By Caterine de Vantier - open for editing
This is a walk through of some ideas that it might be helpful to think about when you're looking at stewarding an event. Some of them - like deputies, chores and rubbish, for example - apply to pretty much all events. Others might not apply to your event. If you have items that aren't already listed here that you think it would be helpful to include, please email me and let me know - after all, we want this to be a genuinely useful resource!
Drop Dead Deputies
Having a deputy steward is important. This gives you someone else to help put the event together. However, the deputy steward should be someone who doesn't live in the same house as you. What would happen if you both came down with gastroenteritis? It might seem convenient to choose someone you live with as your deputy, but if you get hit by a bus tomorrow, there's still someone to run the event. If you're stewarding a feast, it's also a good idea if the feast cook's not living with you - or at the very least, that they have a drop dead deputy of their own that isn't.
Maps, Site Directions & Signage
Do people know how to get to the event venue? It's a really good idea to post the address, a link to a map of the location on the group website, and a picture of the building if you have one. If there's special information that people need to know about parking (e.g., "parking is down the long driveway at the side of the hall" or "on street parking only"), post this up as well. A day or two before the event, it's a really good idea to also email this information to the group email lists.
There are two blue and white plastic "SCA" signs in the Quartermaster's gear. Place these appropriately to help direct people towards the venue.
Event Sign In
People will need to sign in to your event, to record that they are there, so that they are covered by our insurance for the duration of the event.
You will need at least two sign in sheets: one for members, and one for those that are paying for event membership. Fortunately, SCANZ has provided us with these - all you need to do is download and print them. They can be found here.
You are also required to keep a copy of the SCANZ rules available at the event for people to look at if they want to. A copy of this can also be found on the SCANZ website, here.
Chances are you'll be too busy running around being a steward to make sure that everyone signs in. It's a good idea to assign this as one of the event chores (or ask someone specific to do this if you're not having delegated chores). You will probably want to provide them with some sort of instructions, oral or written. There is a template that you can use for this here, but it is also perfectly fine to make up your own.
You'll also want a method for handling the cash. I've outlined one way of doing this on the page Financial Record Keeping Before, During, and After the Event. You are free to use this, or your own method. The most important things to achieve with cash handling are accuracy, collecting all required payments, and not losing the cash - as long as you can manage this, you can use whatever system you like to do so.
There will always be chores with events. There are multiple ways of dealing with this, and as far as I'm aware, none of them result in no complaints. You can only do your best with this, and be satisfied that you have tried. Whatever you do, you need to have decided on your process for dealing with this aspect in advance.
One method (best for small events) is not to assign chores and ask people to help as necessary.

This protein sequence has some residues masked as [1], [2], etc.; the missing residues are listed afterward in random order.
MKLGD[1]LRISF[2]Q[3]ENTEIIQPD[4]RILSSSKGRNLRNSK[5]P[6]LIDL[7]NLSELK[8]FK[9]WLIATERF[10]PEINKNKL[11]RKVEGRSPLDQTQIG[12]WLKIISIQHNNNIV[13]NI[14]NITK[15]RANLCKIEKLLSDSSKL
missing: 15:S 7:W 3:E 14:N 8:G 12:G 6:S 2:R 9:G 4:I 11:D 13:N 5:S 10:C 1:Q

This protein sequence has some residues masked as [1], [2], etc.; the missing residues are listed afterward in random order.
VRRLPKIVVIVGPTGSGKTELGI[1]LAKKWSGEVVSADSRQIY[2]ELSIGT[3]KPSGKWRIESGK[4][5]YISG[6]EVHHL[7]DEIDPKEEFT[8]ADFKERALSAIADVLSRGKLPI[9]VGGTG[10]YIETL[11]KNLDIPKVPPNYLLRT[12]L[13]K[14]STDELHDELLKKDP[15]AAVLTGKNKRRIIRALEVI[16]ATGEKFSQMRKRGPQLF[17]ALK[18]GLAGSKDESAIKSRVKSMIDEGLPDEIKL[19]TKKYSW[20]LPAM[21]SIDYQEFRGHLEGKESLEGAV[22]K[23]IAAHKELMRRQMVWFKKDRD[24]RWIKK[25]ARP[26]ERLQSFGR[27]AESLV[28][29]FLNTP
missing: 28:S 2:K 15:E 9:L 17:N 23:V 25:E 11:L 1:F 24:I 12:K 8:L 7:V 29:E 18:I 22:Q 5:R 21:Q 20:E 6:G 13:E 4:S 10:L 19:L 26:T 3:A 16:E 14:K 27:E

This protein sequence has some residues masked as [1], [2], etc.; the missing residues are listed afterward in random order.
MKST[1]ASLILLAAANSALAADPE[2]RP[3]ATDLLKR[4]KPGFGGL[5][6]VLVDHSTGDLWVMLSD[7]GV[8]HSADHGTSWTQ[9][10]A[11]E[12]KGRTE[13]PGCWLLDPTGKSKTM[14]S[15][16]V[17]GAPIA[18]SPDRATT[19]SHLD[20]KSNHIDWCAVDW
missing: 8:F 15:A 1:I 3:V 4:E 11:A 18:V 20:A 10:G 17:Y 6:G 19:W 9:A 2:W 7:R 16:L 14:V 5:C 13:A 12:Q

Another method is to assign people their chores and tell them what they're doing. This is fine if the event structure is fairly relaxed, but may cause stress for example if you accidentally schedule a heavy fighter to do kitchen work during the heavy tourney. It's not insolvable, but will require a bit more thought about which people in the group are likely to want to take part in what things, or a willingness to spend ages shuffling people around.
For big events, there are two reasonably common practices that I'll mention here. Both of them involve you as steward working out a chores roster of things that are going to need to be done at the event (e.g., food prep, sink and toilet cleaning, table setting, dishes, putting up/taking down banners etc).
One method is to have people sign up for chores when they sign in. If you're going with this, it's a good idea to have pieces of paper or space in an event booklet available so that people can write their chores down to remind themselves of what they're doing.
This does give a little advantage to those that arrive on site first - it's worth bearing in mind that these might well be the people who booked late for the event, while those that booked early are unable to make it until later, but end up with chores that really don't suit them as a result.
Which leads on to the second suggestion, which is to have people sign up for chores in advance. This involves creating a list, emailing it out to those that have booked, and asking them to choose a number of chores which would best suit them, from which you give them x number (e.g. choose four, be given two). This gives an element of egality to those that have booked and paid nice and early, and enables those with busy schedules to get in quick and make sure they're doing something that works for them. It also means you know you have at least half your chores covered before you get to site.
If you're using this method, you're still going to want to be able to give people a written reminder of what it is they're doing.
Bear in mind that regardless of how many pieces of paper you pass out, someone will alwaysforget what chores they're on and ask you. Or someone won't show up to do dinner prep and you'll have a stressed cook wanting to know who it is and where they are. Make several copies of the roster. In the case of kitchen chores, make sure that a copy gets stuck somewhere visible. This is really important, as it's easy enough for an extra piece of paper to get scooped up and thrown out if it's sitting on a bench somewhere. Also be prepared to have someone (yourself or a herald) call for the next round of kitchen help, or dish washers/dryers.